5 Tips to Combat Imposter Syndrome

June-July 2023
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Is it some kind of synchronicity? All of a sudden, I keep hearing the phrase in all sorts of conversations and questions: “I think I have impostor syndrome.” “Have you ever had impostor syndrome?” 

One of the exhilarating parts of my job is the chance to talk to students in communications and public relations, and in my recent experiences of speaking with students from across the country and even international schools, the question seems to be universal. 

At this point, I’d be willing to bet a significant amount of money that, in every student conversation, this question is going to come up at least once: How should you manage impostor syndrome? 

This month, impostor syndrome is even the cover story of the Harvard Business Review. The publication concludes its robust coverage by saying that “It is, in fact, a rare leader who does not suffer from neurotic imposture,” which is their more clinical definition of what is commonly called imposter syndrome. 

While the naming of this might be new, the feelings and the meaning behind the framing are not new at all. Put simply, “impostor syndrome” refers to those who feel extremely anxious that they are “fooling” those around them into thinking that they have the requisite knowledge or skills, and who doubt their own abilities, often despite evidence that they indeed are or can be successful. Ask any experienced professional, and they will certainly tell you that they have felt this anxiety at some point — and maybe at many points — in their career. 

When asked about impostor syndrome, I share some tips garnered from years of starting new jobs myself as well as from hiring, training and mentoring new employees. These tactics are designed to acknowledge the fears and discomfort of entering the work world, while plotting a course to a productive experience. 

Be yourself.

No one expects you to know everything the day you start a new job; everyone knows when you are a newbie. Have confidence in your own ability to learn, to synthesize new information, and to quickly gain new knowledge and skills. Give your employer the chance to know your strengths and to help you improve so that you can keep growing and advancing.

Use your voice — a valuable asset — wisely.

As you dive into your role, you are probably excited to share your thoughts and ideas. Listen carefully and assess where your unique perspective can be valuable. 

At the same time, acknowledge that experienced voices in your organization also earned their credibility and deserve your attention. Consider how and when to best share your ideas — sometimes that means sharing widely in a big meeting, and sometimes that means fine-tuning your point of view by sharing with a smaller work or peer group first.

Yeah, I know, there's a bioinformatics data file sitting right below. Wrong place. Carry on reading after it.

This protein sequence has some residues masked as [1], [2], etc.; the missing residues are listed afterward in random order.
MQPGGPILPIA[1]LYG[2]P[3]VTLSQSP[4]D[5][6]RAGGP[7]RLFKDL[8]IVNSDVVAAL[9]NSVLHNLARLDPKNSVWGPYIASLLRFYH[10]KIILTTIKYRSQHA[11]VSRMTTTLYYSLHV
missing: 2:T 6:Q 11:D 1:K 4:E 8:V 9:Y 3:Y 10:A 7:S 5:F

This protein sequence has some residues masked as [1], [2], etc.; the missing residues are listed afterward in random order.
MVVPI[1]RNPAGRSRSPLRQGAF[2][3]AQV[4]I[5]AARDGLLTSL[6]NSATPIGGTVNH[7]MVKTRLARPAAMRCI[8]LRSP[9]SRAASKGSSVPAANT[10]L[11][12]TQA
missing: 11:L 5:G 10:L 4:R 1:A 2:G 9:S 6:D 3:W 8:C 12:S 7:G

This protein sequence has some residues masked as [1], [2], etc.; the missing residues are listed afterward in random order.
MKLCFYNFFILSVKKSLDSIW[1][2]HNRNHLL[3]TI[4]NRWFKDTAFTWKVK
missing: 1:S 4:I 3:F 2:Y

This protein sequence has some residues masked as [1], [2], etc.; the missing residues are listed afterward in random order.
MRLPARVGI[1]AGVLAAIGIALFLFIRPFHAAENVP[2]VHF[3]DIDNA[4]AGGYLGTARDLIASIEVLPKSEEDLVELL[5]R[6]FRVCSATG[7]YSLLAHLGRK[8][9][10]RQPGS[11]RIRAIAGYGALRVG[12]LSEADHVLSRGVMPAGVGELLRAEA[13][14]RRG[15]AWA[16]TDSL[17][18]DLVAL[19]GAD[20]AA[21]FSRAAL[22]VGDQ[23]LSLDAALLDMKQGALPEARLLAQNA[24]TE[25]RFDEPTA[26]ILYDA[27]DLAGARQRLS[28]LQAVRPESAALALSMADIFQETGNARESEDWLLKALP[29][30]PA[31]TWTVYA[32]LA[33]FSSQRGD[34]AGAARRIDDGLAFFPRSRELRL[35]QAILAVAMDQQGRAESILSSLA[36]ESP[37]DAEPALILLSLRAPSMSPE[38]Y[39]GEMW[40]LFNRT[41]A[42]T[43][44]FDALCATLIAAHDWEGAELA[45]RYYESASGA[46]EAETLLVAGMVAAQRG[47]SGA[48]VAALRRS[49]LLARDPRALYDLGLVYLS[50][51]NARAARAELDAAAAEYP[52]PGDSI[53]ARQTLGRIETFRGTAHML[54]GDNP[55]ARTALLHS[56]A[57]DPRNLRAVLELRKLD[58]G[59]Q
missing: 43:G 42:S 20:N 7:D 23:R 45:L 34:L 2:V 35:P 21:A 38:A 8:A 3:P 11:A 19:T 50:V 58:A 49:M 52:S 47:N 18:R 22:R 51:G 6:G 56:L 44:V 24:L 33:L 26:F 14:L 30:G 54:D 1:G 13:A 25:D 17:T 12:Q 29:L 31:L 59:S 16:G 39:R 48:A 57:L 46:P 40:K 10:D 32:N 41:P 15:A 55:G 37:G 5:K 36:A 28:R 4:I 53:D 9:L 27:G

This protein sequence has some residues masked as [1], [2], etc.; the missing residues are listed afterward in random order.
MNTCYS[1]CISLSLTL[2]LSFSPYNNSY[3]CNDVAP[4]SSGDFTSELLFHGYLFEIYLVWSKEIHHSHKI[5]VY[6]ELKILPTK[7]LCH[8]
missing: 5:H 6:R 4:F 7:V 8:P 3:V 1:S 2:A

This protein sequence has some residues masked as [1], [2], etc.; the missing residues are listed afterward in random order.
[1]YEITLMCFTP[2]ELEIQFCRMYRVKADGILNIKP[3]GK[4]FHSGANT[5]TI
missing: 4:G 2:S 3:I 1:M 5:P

Know that there is such a thing as a bad question.

Common wisdom often uses the phrase “There’s no such thing as a bad question,” but I strongly disagree with that statement. If your question shows that you haven’t done your homework or that you have come to a meeting unprepared, then your questions will reflect that. 

One productive way to defeat impostor syndrome is to make sure that you’re prepared for meetings, events and even team conversations. Ahead of time, it is a good question to ask your boss: “How can I best prepare?” or “What is the best source for information on this topic?” 

Know that there is also such a thing as a bad answer.

If someone asks you something and you don’t know the answer, then just say that. Never make up an answer or guess if you truly don’t know. You can use phrases like: “I’ve never looked at it that way,” or “That’s the first time I’m hearing that question.” 

Follow up with a specific plan to fill the gap, like, “I don’t know the answer. Let me research that and get back to you by the end of the day.”  

Remember that the journey continues.

This process will repeat itself throughout your career. Of course, you take your skills and knowledge with you wherever you go, but as you take on new roles and responsibilities, you will also enter uncharted territory each time. 

If you are a strong performer, then this will probably happen to you many times in your career. As you enter those new roles, don’t think of yourself as an impostor; think of yourself as a lifelong learner.

If you take only one thing away from this article, then I hope it is this: Worrying that you’re an impostor takes up valuable energy and can sap the strength that you do have. Rely on your knowledge and experience, and work continuously to learn, fill in gaps and continue your journey of learning. 

Return to Current Issue Health & Wellness | June-July 2023
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